Euro Area Carry Trade – From Disbelief to Consensus?
When we noted about a year ago that the ECB's LTROs were likely to give banks and incentive to initiate carry trades in the bonds of euro area peripherals, it was an opinion very few people shared. We wrote at the time:
“Is is clear from the above that Spain's banks – and this goes of course for the banks in all the other 'PIIGS' nations too, even though the details of their problems differ from case to case – should be more concerned with getting their leverage down and generally getting their house in order rather than embarking on yet another carry trade. And yet, from the point of view of the banks, things may look a bit different. As noted before, the fate of banks and their sovereigns is in any event closely intertwined. A bank that may one day require a government bailout will go under anyway if the government debt crisis worsens further. So it has actually nothing to lose by adding to its holdings of bonds issued by said government. They will both sink or swim together no matter what.
A new story has emerged yesterday that illustrates what actions governments and banks in the euro area are taking behind the scenes to ease the bank funding crisis. It should be clear that one of the unstated objectives of these activities is to free up money for the purpose of banks adding to their sovereign debt holdings.”
It later turned out that Spain's banks did both: they deleveraged by reducing their loans to the private sector, but they also jumped on the carry trade opportunity in bonds issued by the government. The same essentially happened in Italy. At the time of the LTROs, most observers disagreed quite vehemently with the idea and we noted in our 2012 outlook (which got a few things right and a few wrong, in almost perfect coin-flip fashion), we were also looking for a bit more upheaval in the first half of the year, which we did indeed get.
It seems that the carry trade idea has now been accepted more widely – see this freely accessible report by Nordea entitled “”, which is well worth reading for two main reasons. For one thing, it makes an important point about how benchmarks play into the decisions of investors – the pertinent quote is:
“One of the reasons behind the recent strong performance of e.g. Italian bonds has been the fact that not having Italian bonds in your portfolio has been expensive, if you still use a broad Euro-zone government bond index as your benchmark. Thus many have felt the need to add these bonds to the portfolio. After all, Italy has the biggest bond market in Europe, so its weight in indices is notable.”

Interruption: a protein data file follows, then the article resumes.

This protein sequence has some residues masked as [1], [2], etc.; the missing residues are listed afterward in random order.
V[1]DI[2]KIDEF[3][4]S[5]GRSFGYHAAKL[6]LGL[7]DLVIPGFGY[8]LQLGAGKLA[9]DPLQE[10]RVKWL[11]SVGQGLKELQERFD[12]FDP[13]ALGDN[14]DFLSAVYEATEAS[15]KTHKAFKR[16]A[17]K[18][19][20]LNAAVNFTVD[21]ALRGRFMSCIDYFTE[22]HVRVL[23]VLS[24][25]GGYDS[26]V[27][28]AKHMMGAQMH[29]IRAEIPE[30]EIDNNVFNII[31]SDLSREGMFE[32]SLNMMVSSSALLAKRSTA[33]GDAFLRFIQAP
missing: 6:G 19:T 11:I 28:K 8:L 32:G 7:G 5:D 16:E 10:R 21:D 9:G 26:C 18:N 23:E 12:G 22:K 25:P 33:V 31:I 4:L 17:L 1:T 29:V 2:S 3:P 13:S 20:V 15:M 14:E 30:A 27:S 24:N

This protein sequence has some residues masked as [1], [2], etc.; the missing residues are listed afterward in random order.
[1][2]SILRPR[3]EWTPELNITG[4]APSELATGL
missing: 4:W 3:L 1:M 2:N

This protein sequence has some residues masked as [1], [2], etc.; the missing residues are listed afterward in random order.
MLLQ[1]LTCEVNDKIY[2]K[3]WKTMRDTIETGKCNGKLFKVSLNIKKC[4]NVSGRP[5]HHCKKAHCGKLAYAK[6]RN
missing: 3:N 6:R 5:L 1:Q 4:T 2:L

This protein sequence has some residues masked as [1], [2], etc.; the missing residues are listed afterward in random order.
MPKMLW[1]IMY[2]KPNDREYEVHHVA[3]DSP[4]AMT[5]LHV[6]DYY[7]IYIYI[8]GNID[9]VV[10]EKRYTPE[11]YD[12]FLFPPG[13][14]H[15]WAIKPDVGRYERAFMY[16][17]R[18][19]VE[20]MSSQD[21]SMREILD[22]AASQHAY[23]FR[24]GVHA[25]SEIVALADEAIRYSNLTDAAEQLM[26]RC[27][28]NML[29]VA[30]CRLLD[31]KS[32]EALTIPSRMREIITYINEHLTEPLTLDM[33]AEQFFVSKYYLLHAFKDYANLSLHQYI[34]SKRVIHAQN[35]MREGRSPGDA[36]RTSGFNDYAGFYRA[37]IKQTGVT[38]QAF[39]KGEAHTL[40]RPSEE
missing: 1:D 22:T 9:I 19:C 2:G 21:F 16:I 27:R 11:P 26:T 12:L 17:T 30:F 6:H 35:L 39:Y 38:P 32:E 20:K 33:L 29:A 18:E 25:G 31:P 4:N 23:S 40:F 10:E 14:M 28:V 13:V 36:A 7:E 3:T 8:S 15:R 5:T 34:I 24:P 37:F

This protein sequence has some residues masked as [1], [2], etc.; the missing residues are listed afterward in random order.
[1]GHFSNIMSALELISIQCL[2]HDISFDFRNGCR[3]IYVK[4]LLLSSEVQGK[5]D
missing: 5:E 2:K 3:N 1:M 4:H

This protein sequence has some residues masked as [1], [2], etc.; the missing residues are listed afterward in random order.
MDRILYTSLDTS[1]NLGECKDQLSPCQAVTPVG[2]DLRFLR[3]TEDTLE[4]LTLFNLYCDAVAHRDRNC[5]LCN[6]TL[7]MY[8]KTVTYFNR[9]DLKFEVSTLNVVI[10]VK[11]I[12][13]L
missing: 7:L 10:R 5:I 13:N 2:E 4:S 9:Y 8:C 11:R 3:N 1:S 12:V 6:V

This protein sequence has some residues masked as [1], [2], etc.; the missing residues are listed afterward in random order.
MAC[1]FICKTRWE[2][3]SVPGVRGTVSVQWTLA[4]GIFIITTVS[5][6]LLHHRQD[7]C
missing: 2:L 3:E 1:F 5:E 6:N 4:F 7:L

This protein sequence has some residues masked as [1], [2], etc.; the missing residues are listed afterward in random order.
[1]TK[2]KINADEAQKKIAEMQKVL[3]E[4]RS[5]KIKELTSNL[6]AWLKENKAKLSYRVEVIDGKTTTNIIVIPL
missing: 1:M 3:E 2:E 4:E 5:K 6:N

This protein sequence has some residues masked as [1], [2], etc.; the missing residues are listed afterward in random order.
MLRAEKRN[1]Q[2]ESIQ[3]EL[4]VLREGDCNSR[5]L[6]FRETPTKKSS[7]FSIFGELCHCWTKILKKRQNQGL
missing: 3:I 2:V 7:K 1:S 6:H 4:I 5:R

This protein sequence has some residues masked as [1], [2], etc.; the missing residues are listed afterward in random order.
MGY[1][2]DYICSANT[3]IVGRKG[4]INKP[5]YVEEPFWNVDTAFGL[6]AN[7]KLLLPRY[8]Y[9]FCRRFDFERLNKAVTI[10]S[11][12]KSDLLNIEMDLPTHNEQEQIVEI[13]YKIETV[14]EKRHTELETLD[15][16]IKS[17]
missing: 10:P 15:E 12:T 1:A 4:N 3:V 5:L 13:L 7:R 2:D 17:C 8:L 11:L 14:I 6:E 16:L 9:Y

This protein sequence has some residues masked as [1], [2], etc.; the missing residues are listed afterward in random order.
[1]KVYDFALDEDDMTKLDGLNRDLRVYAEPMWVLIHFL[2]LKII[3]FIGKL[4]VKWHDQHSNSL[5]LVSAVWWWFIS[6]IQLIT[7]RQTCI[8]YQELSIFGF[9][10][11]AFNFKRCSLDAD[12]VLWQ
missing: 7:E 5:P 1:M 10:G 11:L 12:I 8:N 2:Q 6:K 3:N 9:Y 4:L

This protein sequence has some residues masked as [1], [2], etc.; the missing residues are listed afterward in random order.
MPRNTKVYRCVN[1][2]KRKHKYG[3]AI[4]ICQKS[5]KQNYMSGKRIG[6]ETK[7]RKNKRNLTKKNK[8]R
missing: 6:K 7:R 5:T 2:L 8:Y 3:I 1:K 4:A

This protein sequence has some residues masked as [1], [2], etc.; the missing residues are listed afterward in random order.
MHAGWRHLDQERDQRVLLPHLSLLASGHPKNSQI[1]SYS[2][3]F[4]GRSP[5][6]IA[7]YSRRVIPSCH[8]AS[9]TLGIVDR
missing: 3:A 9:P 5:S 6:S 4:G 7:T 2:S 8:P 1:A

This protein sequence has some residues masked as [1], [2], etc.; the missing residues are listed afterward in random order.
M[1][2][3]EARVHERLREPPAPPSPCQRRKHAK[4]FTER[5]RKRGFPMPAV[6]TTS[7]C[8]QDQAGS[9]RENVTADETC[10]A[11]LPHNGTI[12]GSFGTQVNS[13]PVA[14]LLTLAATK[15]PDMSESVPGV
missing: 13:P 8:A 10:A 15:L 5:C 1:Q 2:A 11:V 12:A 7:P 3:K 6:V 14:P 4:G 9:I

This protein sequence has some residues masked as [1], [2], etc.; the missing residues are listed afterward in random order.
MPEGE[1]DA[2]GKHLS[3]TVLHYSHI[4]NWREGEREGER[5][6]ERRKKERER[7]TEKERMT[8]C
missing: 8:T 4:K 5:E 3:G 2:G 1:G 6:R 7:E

Bond fund managers wouldn't want to underperform benchmarks, both for obvious psychological reasons as well as practical ones (such as year end bonuses). This is probably also one of the reasons why Central and Eastern European (CEE) sovereign bonds and senior bank bonds in the euro area performed extraordinarily well in 2012: a general “hunt for yield” broke out in order to catch up.
A chart of Italy's 10 year government bond yield illustrating the situation. When yields began to fall sharply in the second half of the year, not owning these bonds meant underperformance relative to popular benchmark bond indexes – via BigCharts, click for better resolution.
The other reason why it is well worth reading the report is that we think it describes an emerging consensus. As far as we can tell, this consensus is shaping up as follows: there will be more gains in both euro area and most CEE sovereign bond markets, but they won't be as heady as in 2012.
We can certainly state that the monetary backdrop appears to be much looser than it was at this time last year. In the euro area as a whole, true money supply growth has recently accelerated to 6.1% annualized (as of end October 2012, data via Michael Pollaro), which is the highest since mid 2010 – and in 2010 it was heading down, not up. To be sure, monetary inflation in the euro area is very unevenly distributed. There is mild deflation in the peripherals, while inflation is accelerating in the 'core'. However, the total is increasing and has done so with unwavering regularity over the past year. It is also noteworthy that money supply growth in the euro area has shifted mostly to growth in uncovered money substitutes, which means that it is currently due to credit expansion on the part of commercial banks. The ECB merely provided the tinder.
However, keep in mind that this also means that the future pace of monetary inflation is highly dependent on the recent improvement in confidence holding up. Failing that, more intervention by the ECB will be required. Our guess on that front is that the consensus may well turn out to be wrong again in 2013. The main reason for that expectation is that the governments of the countries that were in the market's crosshairs at most recent crisis peaks (late November 2011 and early July 2012) will continue to miss their deficit and debt targets. At some point the markets are likely to rediscover their suspicions – the benign neglect of recent months is not an immutable condition. One must also keep in mind that yield-chasing as a rule always goes wrong, as by its very nature risk continually increases as long as the hunt is on and yields on ever riskier paper continue to decline. The only thing that is uncertain is the precise timing of the next capsizing of the ship.
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